Shakespeare is one of the best-known writers of all time, but what often stops us from appreciating his works is that we treat them like other literature. Ever tried reading Shakespeare and couldn't get into it? Well, that's because his works were meant to be seen, not read. For a far more enjoyable idea of the bard's works, here are the 10 best film versions you can find of Shakespeare's best plays.

1. "Much Ado About Nothing" - 1993 Movie 

https://www.instagram.com/p/BciQkj-F3jk/

Of course, there are flaws with every production, but the success of a "Much Ado About Nothing" production largely relies on the relationship established between Beatrice and Benedick. Kenneth Branagh and Emma Thompson are both quick, witty, stubborn, and yet vulnerable in all the right places, making this version one of the most lively and entertaining.

2. "Julius Caesar" - National Theatre 2018 Production 

I didn't like "Julius Caesar" until I saw this version. Ben Whishaw is the perfectly tragic Brutus, loyal, analytical, and full of so much integrity it practically hurts. Michelle Fairley as Cassius gave new depth to the character beyond the typical scheming. And David Morrissey as Antony brings a new kind of fire and Slytherin-esque cunning often unseen in the character. Plus, the production value is insane.

3. "As You Like It" - National Theatre 2016 Production 

While we're talking about production value, we can't leave out this production. The transformation into the Forest of Arden is altogether one of the most magical moments I've witnessed in a theatre production, filmed or live.

4. "Henry V" - 2010 Globe Theatre Production 

http://www.markronan.com/wp-content/uploads/2010/07/1-globe-image-library-henry-iv-part-1-production-1.jpg

This production of "Henry V" perfectly balances between Hal's character and Falstaff's with the comedy and drama of both. The actors are also so well-trained with the language you could understand every word, even if you had never seen or read Shakespeare.

5. "Macbeth" - 2010 TV Film

https://www.amazon.com/Macbeth-Patrick-Stewart/dp/B004NB75BE

"Macbeth," one of Shakespeare's darkest works, is brought to life in this Patrick Steward-headed adaptation set during WWII. The acting is phenomenal and every word jumps off the screen.

6. "Romeo and Juliet" - The 1954 Film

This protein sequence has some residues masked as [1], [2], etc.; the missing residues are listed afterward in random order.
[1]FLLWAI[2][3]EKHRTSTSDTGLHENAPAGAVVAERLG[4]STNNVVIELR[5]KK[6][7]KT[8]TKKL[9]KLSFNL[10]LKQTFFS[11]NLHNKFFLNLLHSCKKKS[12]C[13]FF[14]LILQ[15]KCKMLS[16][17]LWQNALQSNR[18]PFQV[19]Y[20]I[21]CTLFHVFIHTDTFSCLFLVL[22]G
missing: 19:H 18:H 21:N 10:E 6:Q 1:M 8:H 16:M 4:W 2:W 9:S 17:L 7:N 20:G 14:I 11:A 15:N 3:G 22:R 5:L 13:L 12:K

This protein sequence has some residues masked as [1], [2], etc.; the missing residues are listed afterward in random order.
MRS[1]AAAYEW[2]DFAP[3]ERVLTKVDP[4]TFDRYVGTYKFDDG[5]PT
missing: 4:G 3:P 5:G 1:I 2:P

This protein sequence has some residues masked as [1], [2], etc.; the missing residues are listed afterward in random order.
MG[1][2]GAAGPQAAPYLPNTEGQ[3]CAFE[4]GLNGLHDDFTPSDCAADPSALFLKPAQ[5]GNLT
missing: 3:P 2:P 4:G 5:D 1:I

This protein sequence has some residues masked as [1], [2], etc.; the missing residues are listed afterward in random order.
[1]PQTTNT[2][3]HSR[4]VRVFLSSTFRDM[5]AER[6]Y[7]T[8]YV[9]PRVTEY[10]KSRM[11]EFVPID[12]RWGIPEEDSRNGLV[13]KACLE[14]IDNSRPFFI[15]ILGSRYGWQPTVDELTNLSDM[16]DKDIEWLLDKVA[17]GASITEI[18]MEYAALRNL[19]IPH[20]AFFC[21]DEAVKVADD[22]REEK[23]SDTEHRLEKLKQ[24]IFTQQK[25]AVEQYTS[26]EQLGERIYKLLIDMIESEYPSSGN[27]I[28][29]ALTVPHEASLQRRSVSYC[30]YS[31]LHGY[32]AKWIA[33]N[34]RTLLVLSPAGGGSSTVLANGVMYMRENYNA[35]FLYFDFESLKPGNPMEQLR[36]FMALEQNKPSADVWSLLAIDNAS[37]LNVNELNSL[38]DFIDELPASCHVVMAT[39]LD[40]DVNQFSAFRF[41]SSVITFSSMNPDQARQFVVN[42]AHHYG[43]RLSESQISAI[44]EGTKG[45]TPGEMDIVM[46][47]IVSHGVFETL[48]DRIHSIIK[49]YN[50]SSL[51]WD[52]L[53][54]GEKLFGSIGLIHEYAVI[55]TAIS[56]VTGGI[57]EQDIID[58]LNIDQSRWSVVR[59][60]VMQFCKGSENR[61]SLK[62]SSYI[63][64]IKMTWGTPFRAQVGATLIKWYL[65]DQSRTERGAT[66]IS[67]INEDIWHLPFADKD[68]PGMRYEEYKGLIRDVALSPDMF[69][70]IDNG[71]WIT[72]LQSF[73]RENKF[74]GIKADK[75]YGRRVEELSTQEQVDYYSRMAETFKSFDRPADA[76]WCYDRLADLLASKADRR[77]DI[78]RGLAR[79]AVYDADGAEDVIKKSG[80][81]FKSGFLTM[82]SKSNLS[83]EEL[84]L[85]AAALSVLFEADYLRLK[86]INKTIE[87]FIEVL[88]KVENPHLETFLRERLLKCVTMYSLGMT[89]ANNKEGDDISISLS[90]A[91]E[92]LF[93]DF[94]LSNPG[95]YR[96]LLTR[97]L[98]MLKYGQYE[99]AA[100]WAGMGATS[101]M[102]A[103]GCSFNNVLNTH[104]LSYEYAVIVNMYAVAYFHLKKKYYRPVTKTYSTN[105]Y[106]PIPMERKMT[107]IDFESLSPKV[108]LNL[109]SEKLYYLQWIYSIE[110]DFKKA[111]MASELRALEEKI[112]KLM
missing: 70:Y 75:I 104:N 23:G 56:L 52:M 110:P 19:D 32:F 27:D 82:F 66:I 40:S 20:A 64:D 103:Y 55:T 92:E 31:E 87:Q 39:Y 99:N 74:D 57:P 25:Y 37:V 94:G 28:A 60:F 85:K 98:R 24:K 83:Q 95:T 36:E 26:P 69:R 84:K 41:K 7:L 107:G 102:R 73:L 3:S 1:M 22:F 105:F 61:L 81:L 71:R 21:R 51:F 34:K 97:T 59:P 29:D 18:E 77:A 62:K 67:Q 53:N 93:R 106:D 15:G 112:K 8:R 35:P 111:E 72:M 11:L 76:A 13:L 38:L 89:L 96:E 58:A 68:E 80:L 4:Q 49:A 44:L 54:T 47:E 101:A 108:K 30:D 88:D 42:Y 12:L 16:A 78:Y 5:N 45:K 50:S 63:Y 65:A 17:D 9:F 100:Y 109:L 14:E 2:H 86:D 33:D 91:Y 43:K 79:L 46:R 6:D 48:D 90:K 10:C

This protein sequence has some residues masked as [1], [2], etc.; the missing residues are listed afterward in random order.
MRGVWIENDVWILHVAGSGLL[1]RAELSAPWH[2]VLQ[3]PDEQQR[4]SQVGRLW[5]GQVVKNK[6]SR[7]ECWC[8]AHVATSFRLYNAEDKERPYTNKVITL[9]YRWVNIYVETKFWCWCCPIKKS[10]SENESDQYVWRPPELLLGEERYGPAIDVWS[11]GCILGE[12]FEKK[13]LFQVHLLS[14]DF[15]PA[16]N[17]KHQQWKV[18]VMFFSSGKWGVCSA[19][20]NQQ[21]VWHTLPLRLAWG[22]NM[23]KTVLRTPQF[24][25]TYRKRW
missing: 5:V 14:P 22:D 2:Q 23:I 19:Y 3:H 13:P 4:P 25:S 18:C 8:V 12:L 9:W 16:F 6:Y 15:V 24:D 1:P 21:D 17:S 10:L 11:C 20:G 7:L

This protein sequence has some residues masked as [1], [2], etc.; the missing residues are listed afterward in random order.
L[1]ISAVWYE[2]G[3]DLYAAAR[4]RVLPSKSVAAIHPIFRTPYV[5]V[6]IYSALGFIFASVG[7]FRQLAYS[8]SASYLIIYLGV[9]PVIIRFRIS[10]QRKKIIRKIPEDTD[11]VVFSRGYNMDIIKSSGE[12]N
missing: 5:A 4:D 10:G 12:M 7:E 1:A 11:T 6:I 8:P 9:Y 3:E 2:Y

https://www.instagram.com/p/Bv5kytxlFFB/

The heart of "Romeo and Juliet" lies in the romance between its title characters and how tragic their ending is. This version's stars are perfectly sweet and genuine, which makes their untimely deaths absolutely heart wrenching.

7. "King Lear" -National Theatre 2018 Production 

https://www.instagram.com/p/BlADoqcH5NT/

This version of "King Lear," featuring Ian McKellen in the title role, is likely McKellan's swan song onstage. His King Lear is nuanced, handling all the brokenness he needs to. The rest of the cast is also incredibly strong.

8. "A Midsummer Night's Dream" - 1999 Film

https://www.instagram.com/p/Bv89MwwhP8r/

"A Midsummer Night's Dream" is a trickier play to get a good adaptation of. There aren't any versions I'm wholly satisfied with. But this one is probably the best. Even if you dislike certain aspects of it, it handles pacing and language well.

9. "Twelfth Night" - 1996 Film 

https://www.instagram.com/p/BbIXH3LBemM/

This version of "Twelfth Night" was the first Shakespeare play I ever saw, and it still remains one of my favorites. Helena Bonham Carter in particular is highly underrated as a Shakespearean actress, but the whole cast manages to capture both the comedic and more moving parts of this play.

10. "Hamlet" - Great Performances 2009 

https://www.instagram.com/p/BUPwmkklO9d/

"Hamlet" is one of the most widely-adapted Shakespeare plays, so there's plenty of options to choose from here. It's hard to explain exactly why I prefer David Tennant in the title role, other than that Hamlet is one of the most psychologically complex roles out there, and I can see all of it on Tennant's face, or hear it in his voice. Patrick Stewart as Claudius/Ghost provides an ambiguous sort of evil presence to the play. And the production design and contemporary setting of the play breaks down barriers between the audience and viewer, allowing us to really get lost in all the madness of Elsinore.